Christian cynicism? It is an oxymoron, it ought not to be. So how do we fight it. We need to call it out for what it is and the be honest about the devastating impact it is having on us, our churches and the lost in the UK. We need to repent of it – all of us if we look deeply enough or ask others to examine us will find it lurking in our hearts. And we counter it by holding a robust realistic view of sin and it’s impact in the world, and a robust and glorious view of the hope to which we are being called and kept certainly for, and an honest and awed view of the church in which God is at work by his Spirit so that we are transformed into the image of his Son and shine light into the darkness.

Don’t write sermons for your week

One of the biggest draw backs of being a pastor is that in many ways we retreat from the shared frontline of the very congregation we are to equip for ministry. Instead of being in the office, building site, classroom, warehouse or shop floor we find ourselves in the church building or spending most of our time meeting with believers in their, or our, homes. There’s a subtle creeping danger with that.

It is that we prepare sermons that equip people to live out their faith in our working week, not theirs. We answer the theological questions that we are aware of in our reading, not the issues they face of hostility and opposition, stress and pressure. We preach about the problems other pastors share with us in their churches rather than being aware of the factors pushing against discipleship on our congregations frontlines. So many of our congregations are facing outright hostility because of their biblical beliefs, not because they’ve expressed them badly but because our society sets up a false dichotomy and conflict with Christians. They face conflict at home. Resentment because their faith pulls them away from their families and their expectations. They are under pressure at work to adopt a public persona, to leave their faith in the glove compartment when they park the car. They are expected to teach what they are told to teach regardless of their conscience, the millstone of professional standards weighs heavy on many in professional jobs. And then there is all the pressure everyone is under and the added anxiety of navigating society, work, family in a pandemic that seems to just rumble on.

As we preach we need to be aware of those very issues. Don’t assume you’re aware of them because you spoke to someone for 5 minutes over coffee after the service, that will just have scratched the surface of the presentable problems and pressures. We need to dig deeper to discover the pressures and fractures, the things that are pulling against their faith, that make discipleship hard. And those issues need to be addressed, or our congregations will gradually assume the Bible has nothing to say to them, that it is about your week not theirs. They need to see that the very issues they face are the issues the Bible so often addresses for the Israelites and the early church. But are we as pastors aware of those issues? Could you honestly tell me where those pressure points are for your church family? Who is particularly feeling which pressures at the moment? How they are manifesting themselves and how people are responding?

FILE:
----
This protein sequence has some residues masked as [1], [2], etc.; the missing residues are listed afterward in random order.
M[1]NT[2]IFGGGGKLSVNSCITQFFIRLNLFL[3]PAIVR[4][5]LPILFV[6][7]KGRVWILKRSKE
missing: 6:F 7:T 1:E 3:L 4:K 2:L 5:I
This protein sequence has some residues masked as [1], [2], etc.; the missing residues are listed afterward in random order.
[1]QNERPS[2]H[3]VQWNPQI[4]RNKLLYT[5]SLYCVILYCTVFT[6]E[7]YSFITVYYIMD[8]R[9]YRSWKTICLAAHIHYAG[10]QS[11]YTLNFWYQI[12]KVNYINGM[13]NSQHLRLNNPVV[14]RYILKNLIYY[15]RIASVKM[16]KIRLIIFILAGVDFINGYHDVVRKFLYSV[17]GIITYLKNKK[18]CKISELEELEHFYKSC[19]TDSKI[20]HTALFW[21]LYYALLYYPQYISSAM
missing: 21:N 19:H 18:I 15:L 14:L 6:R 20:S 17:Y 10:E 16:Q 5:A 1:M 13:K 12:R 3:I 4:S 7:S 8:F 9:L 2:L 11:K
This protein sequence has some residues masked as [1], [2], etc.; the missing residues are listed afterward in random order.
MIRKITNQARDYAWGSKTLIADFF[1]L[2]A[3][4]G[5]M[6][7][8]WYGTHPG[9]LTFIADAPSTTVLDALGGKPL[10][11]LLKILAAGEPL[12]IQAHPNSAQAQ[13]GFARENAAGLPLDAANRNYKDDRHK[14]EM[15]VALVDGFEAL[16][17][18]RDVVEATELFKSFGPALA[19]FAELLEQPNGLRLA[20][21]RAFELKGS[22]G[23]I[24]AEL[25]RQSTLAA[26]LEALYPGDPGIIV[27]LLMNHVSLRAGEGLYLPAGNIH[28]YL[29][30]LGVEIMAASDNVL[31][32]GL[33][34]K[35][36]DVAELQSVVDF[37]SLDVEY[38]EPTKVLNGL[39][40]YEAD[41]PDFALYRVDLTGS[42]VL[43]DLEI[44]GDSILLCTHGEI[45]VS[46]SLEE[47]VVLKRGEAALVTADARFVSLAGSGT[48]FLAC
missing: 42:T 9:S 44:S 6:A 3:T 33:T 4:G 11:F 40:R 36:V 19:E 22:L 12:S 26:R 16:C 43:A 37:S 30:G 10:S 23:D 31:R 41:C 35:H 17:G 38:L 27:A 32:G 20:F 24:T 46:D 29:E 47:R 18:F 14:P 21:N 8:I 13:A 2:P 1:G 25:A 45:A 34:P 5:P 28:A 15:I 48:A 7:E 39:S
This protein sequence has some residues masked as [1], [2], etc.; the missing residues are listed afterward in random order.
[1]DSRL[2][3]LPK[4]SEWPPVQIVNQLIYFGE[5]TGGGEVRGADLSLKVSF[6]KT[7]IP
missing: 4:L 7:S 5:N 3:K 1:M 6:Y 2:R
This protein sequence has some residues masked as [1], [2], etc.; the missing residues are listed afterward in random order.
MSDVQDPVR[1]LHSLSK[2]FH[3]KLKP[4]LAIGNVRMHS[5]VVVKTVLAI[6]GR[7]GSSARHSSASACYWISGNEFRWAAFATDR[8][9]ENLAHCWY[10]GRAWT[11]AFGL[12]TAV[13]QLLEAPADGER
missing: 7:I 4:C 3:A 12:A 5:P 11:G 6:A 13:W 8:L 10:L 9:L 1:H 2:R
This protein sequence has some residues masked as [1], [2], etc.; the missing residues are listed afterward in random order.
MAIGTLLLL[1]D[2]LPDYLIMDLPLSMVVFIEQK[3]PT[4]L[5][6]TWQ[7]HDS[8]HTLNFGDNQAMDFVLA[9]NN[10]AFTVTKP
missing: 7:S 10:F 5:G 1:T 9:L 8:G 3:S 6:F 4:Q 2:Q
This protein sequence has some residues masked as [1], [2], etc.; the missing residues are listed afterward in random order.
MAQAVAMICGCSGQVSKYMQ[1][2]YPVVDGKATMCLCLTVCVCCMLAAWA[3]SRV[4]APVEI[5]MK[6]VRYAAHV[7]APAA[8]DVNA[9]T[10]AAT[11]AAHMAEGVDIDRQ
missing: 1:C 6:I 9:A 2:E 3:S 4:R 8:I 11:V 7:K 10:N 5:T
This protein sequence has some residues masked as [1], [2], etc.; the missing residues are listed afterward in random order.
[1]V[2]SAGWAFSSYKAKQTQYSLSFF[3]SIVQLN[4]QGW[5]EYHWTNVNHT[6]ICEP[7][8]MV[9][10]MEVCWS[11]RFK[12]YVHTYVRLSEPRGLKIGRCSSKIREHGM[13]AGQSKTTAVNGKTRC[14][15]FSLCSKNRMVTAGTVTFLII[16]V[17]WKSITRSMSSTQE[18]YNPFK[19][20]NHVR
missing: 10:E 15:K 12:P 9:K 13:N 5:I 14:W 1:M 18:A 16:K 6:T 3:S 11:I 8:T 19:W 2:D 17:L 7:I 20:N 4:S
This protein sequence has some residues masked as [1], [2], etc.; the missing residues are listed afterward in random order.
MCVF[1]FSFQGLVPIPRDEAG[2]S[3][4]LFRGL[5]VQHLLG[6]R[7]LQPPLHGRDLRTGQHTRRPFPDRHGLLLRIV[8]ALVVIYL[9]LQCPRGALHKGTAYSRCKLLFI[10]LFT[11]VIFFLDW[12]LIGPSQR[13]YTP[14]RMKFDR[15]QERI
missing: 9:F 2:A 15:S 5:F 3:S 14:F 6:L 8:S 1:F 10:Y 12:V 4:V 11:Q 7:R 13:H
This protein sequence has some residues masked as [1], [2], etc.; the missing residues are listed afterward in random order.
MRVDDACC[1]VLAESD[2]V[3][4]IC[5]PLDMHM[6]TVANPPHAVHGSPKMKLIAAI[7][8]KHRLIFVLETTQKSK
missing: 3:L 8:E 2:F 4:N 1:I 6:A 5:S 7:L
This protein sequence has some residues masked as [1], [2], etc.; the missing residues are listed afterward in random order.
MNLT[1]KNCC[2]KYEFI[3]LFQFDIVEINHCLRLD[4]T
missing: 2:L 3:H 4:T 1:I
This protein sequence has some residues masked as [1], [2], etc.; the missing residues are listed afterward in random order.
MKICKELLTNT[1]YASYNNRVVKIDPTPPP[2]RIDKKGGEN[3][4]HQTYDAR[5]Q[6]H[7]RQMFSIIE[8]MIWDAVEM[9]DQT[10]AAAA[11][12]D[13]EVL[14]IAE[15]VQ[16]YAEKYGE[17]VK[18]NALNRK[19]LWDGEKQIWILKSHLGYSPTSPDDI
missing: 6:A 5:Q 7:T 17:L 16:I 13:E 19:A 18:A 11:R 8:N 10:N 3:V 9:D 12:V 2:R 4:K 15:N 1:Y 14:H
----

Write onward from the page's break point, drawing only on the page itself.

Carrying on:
I’m increasingly challenged that I need to get out of the Christian rabbit warren and into the real world. It’s why I still serve as a governor in the local Primary School, so I face some of those same pressures, not daily but I’m at least aware of some of them in that specific context. It’s why time to meet and walk and talk with those in our church families is so key. It’s why elders that are investing in and aware of families in church and supporting them where they are under pressure – who can in love feed that into elders meetings for prayer and wider support are worth their weight in gold.

What if the thing that would improve your sermon most wasn’t another hour or two in the office, or with the commentaries, or listening to whoever your go to preacher is on that passage. but a deeper awareness of the connection points between the Bible and the life of your congregation that resulted in prayed through application to those in our flock? That doesn’t magically happen, it doesn’t come through reading about social trends, or scanning social media, it comes from shepherding – spending time living life alongside those in our care.